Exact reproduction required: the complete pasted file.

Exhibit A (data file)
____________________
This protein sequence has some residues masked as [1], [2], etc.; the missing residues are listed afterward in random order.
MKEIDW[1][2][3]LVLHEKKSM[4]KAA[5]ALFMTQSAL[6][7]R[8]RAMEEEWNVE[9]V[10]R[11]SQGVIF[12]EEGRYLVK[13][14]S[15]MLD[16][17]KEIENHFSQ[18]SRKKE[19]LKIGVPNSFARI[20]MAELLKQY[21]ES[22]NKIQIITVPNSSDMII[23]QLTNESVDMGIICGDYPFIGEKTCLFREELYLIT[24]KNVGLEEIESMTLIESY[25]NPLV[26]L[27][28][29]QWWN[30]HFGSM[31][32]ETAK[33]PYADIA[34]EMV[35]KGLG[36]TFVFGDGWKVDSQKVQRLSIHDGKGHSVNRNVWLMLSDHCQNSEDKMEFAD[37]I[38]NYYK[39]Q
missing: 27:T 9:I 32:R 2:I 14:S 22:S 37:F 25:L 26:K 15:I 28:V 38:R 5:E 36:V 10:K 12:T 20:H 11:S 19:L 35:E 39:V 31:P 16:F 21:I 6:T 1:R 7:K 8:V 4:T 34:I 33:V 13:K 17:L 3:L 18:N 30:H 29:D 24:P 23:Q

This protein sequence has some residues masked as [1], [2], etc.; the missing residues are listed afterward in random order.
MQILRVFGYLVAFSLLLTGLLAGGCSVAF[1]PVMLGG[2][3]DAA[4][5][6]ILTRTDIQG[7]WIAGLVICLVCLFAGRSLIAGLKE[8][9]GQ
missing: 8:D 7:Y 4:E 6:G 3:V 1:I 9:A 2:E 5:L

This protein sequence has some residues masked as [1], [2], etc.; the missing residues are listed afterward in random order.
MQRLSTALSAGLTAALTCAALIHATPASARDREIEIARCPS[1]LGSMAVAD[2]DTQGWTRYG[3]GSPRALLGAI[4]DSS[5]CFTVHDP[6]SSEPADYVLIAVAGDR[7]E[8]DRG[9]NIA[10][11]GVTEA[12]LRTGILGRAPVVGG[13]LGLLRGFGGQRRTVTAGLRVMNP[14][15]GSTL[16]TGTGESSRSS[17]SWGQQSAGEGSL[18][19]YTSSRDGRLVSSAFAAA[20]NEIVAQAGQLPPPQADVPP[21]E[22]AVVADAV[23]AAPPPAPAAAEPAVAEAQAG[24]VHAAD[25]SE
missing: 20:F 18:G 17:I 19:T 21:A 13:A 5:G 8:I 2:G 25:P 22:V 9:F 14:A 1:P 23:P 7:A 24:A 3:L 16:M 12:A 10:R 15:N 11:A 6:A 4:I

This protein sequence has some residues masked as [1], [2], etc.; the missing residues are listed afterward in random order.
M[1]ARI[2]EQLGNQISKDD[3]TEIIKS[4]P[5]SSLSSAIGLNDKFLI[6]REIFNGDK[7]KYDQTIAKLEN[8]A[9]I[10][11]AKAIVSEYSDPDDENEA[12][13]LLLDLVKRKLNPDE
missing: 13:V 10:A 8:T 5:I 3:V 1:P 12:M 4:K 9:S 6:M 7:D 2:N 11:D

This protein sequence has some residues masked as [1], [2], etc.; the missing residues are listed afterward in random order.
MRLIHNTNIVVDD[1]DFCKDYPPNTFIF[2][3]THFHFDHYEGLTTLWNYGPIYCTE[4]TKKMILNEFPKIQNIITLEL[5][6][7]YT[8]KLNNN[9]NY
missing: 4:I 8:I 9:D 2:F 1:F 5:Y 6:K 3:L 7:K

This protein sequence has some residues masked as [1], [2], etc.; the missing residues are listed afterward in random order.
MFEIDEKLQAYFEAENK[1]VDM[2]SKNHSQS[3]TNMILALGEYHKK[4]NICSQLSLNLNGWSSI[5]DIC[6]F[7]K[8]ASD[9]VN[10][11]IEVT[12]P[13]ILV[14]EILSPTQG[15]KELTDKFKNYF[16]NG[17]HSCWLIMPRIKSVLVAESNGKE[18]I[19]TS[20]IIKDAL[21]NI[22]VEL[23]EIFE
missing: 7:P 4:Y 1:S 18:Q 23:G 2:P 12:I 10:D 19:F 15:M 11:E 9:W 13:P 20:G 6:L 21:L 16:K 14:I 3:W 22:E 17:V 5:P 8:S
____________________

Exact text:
This protein sequence has some residues masked as [1], [2], etc.; the missing residues are listed afterward in random order.
MKEIDW[1][2][3]LVLHEKKSM[4]KAA[5]ALFMTQSAL[6][7]R[8]RAMEEEWNVE[9]V[10]R[11]SQGVIF[12]EEGRYLVK[13][14]S[15]MLD[16][17]KEIENHFSQ[18]SRKKE[19]LKIGVPNSFARI[20]MAELLKQY[21]ES[22]NKIQIITVPNSSDMII[23]QLTNESVDMGIICGDYPFIGEKTCLFREELYLIT[24]KNVGLEEIESMTLIESY[25]NPLV[26]L[27][28][29]QWWN[30]HFGSM[31][32]ETAK[33]PYADIA[34]EMV[35]KGLG[36]TFVFGDGWKVDSQKVQRLSIHDGKGHSVNRNVWLMLSDHCQNSEDKMEFAD[37]I[38]NYYK[39]Q
missing: 27:T 9:I 32:R 2:I 14:S 22:S 37:F 25:L 26:K 15:I 28:V 38:R 5:E 36:V 10:K 12:T 20:H 11:S 19:L 35:E 39:V 31:P 16:F 21:I 6:T 1:R 7:K 8:V 4:T 34:I 33:V 13:K 17:L 3:L 18:N 30:H 29:D 24:P 23:Q

This protein sequence has some residues masked as [1], [2], etc.; the missing residues are listed afterward in random order.
MQILRVFGYLVAFSLLLTGLLAGGCSVAF[1]PVMLGG[2][3]DAA[4][5][6]ILTRTDIQG[7]WIAGLVICLVCLFAGRSLIAGLKE[8][9]GQ
missing: 8:D 7:Y 4:E 6:G 3:V 1:I 9:A 2:E 5:L

This protein sequence has some residues masked as [1], [2], etc.; the missing residues are listed afterward in random order.
MQRLSTALSAGLTAALTCAALIHATPASARDREIEIARCPS[1]LGSMAVAD[2]DTQGWTRYG[3]GSPRALLGAI[4]DSS[5]CFTVHDP[6]SSEPADYVLIAVAGDR[7]E[8]DRG[9]NIA[10][11]GVTEA[12]LRTGILGRAPVVGG[13]LGLLRGFGGQRRTVTAGLRVMNP[14][15]GSTL[16]TGTGESSRSS[17]SWGQQSAGEGSL[18][19]YTSSRDGRLVSSAFAAA[20]NEIVAQAGQLPPPQADVPP[21]E[22]AVVADAV[23]AAPPPAPAAAEPAVAEAQAG[24]VHAAD[25]SE
missing: 20:F 18:G 17:I 19:T 21:A 13:A 5:G 8:I 2:G 25:P 22:V 9:F 14:A 1:P 23:P 7:A 24:A 3:L 16:M 12:A 10:R 15:N 11:A 6:A 4:I

This protein sequence has some residues masked as [1], [2], etc.; the missing residues are listed afterward in random order.
M[1]ARI[2]EQLGNQISKDD[3]TEIIKS[4]P[5]SSLSSAIGLNDKFLI[6]REIFNGDK[7]KYDQTIAKLEN[8]A[9]I[10][11]AKAIVSEYSDPDDENEA[12][13]LLLDLVKRKLNPDE
missing: 13:V 10:A 8:T 5:I 3:V 1:P 12:M 4:K 9:S 6:M 7:D 2:N 11:D

This protein sequence has some residues masked as [1], [2], etc.; the missing residues are listed afterward in random order.
MRLIHNTNIVVDD[1]DFCKDYPPNTFIF[2][3]THFHFDHYEGLTTLWNYGPIYCTE[4]TKKMILNEFPKIQNIITLEL[5][6][7]YT[8]KLNNN[9]NY
missing: 4:I 8:I 9:D 2:F 1:F 5:Y 6:K 3:L 7:K

This protein sequence has some residues masked as [1], [2], etc.; the missing residues are listed afterward in random order.
MFEIDEKLQAYFEAENK[1]VDM[2]SKNHSQS[3]TNMILALGEYHKK[4]NICSQLSLNLNGWSSI[5]DIC[6]F[7]K[8]ASD[9]VN[10][11]IEVT[12]P[13]ILV[14]EILSPTQG[15]KELTDKFKNYF[16]NG[17]HSCWLIMPRIKSVLVAESNGKE[18]I[19]TS[20]IIKDAL[21]NI[22]VEL[23]EIFE
missing: 7:P 4:Y 1:S 18:Q 23:G 2:P 12:I 10:D 19:F 15:M 11:E 9:W 13:P 20:G 6:L 21:L 16:K 14:I 3:W 22:E 17:V 5:P 8:S